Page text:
Since vCenter will not be support on Windows moving forward, all discussion of vCenter will simply be referenced by its new known acronym; VCSA. vCenter based on linux.
I just signed up for VMUG advantage as such I get to play with vCenter at home, yay, else get the required ISO from VMware’s product portal using your own VMware login ID.
Although 6.7 is out, and well polished, 6.7 cannot manage ESXi 5.5 hosts, since I still have a few I’d like to use in my cluster, I’m going to be using VSCA 6.5 for this guide.
Also, I technically only have 5.5 based hosts at this moment (I love the phat (C#) client).
Open/Mount the ISO on your OS of choice. For me in Windows, simply mount the ISO and navigate into the vcsa-ui-installer\Win32\installer.exe
*Drools* I’m not sure what to do… *Clicks Install*
EULA; Accept; Next
VCSA + PSC
Target Host + port + username + Password; next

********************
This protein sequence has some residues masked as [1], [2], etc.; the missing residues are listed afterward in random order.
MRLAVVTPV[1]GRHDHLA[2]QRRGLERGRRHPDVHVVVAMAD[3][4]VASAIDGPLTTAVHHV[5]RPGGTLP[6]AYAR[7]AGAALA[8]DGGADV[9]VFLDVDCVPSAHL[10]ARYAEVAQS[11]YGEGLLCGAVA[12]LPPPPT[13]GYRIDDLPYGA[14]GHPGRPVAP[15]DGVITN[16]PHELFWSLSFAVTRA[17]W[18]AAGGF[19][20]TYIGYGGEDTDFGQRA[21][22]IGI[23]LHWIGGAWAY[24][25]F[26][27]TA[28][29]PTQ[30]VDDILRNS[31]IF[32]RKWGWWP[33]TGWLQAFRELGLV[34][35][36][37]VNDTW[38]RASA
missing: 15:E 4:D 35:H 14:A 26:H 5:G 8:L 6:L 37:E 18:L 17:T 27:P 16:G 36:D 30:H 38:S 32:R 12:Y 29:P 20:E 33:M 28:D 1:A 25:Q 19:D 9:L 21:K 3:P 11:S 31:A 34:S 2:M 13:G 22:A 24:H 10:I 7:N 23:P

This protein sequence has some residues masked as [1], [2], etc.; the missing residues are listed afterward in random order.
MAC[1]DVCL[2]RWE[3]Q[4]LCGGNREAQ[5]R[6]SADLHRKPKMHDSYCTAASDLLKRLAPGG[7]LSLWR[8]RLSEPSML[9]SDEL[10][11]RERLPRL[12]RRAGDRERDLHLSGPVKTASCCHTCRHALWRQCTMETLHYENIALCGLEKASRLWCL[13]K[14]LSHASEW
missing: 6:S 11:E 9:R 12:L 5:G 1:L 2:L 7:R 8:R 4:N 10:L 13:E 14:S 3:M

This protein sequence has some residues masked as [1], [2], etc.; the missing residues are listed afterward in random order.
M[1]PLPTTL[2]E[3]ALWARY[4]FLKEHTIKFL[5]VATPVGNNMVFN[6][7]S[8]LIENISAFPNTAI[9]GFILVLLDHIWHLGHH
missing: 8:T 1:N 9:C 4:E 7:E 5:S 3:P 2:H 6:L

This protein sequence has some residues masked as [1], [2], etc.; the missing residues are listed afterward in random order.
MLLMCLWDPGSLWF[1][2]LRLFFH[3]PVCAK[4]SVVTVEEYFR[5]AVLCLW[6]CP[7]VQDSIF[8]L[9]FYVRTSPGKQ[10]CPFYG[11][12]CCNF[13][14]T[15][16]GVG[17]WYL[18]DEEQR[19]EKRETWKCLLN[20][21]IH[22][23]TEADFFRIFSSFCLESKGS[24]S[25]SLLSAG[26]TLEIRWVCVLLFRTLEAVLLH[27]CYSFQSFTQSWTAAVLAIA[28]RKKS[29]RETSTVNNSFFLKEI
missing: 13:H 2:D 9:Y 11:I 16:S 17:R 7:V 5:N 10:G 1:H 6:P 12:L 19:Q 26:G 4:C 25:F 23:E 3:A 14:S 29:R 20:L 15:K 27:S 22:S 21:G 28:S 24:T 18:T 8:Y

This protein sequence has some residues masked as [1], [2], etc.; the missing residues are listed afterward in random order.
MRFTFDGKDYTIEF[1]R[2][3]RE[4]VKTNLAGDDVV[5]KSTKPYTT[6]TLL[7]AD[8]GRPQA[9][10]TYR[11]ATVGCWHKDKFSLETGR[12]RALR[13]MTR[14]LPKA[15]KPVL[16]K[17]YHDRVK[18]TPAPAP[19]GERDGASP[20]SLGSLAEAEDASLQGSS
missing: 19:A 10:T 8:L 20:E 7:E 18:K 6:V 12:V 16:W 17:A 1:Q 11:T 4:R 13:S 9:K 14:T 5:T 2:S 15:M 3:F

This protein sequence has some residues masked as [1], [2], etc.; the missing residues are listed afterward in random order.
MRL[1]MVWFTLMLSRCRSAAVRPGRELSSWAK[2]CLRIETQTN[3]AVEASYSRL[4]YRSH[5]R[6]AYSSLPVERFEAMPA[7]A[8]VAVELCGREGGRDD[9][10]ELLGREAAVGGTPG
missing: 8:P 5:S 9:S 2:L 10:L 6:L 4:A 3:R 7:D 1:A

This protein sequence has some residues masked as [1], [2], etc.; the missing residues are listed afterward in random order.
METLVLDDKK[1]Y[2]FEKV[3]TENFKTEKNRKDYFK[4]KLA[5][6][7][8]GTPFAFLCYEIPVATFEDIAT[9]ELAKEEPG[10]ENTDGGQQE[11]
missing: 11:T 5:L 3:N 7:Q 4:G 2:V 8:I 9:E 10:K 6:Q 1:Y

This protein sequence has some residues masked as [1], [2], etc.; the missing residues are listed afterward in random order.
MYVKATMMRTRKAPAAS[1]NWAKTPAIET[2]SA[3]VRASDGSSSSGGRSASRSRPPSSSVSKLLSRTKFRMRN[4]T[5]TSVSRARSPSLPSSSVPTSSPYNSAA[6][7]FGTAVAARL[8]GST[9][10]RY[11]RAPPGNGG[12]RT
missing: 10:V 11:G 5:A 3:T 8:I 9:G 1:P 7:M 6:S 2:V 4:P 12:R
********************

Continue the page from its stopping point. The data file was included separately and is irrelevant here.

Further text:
VM Name + Root Password
Select Datastore (I enabled Thin Disk)
Give a system name (which you’ll want to point to the IP address you define, in the DNS servers used by the VCSA and any client systems needing management access)
Gateway + DNS Server
Now it states this will take a few minutes as it depends on, the hardware specs of the ESXi host it was deployed to, and maybe internet speed if these RPMs are not on the OVF template that was deployed. Also the VM has to boot.
Quick Break time!
Interesting default… until it finally completes…
NTP servers (0.ca.pool.ntp.org,1.ca.pool.ntp.org,2.ca.pool.ntp.org)
New SSO domain, create a password for email@example.com (I’ll create a SSO domain for zewwy.ca later to allow my local AD based accounts to have logon rights later on in this or another tutorial).
Mhmm, after 2 attempts I kept getting a pschealth service error. I googled it but the VMware KB was rather useless.
On the third try, I set the system name to IP address, as well as set the vCenter to simply use the hosts time, instead of NTP (even though I used the same NTP server the host was using… so shrug), also waited a little bit longer when starting stage 2, and on the third try it finally succeeded the installation.
Then I added the license key and assigned it to vCenter. which was provided to me when I checked out the “purchase” on VMUG advantage partner site.
Over all the process is very straight forward. In the next post I’ll cover adding hosts, assigning keys, connecting VCSA to an AD server for an alternative SSO domain. Stay tuned!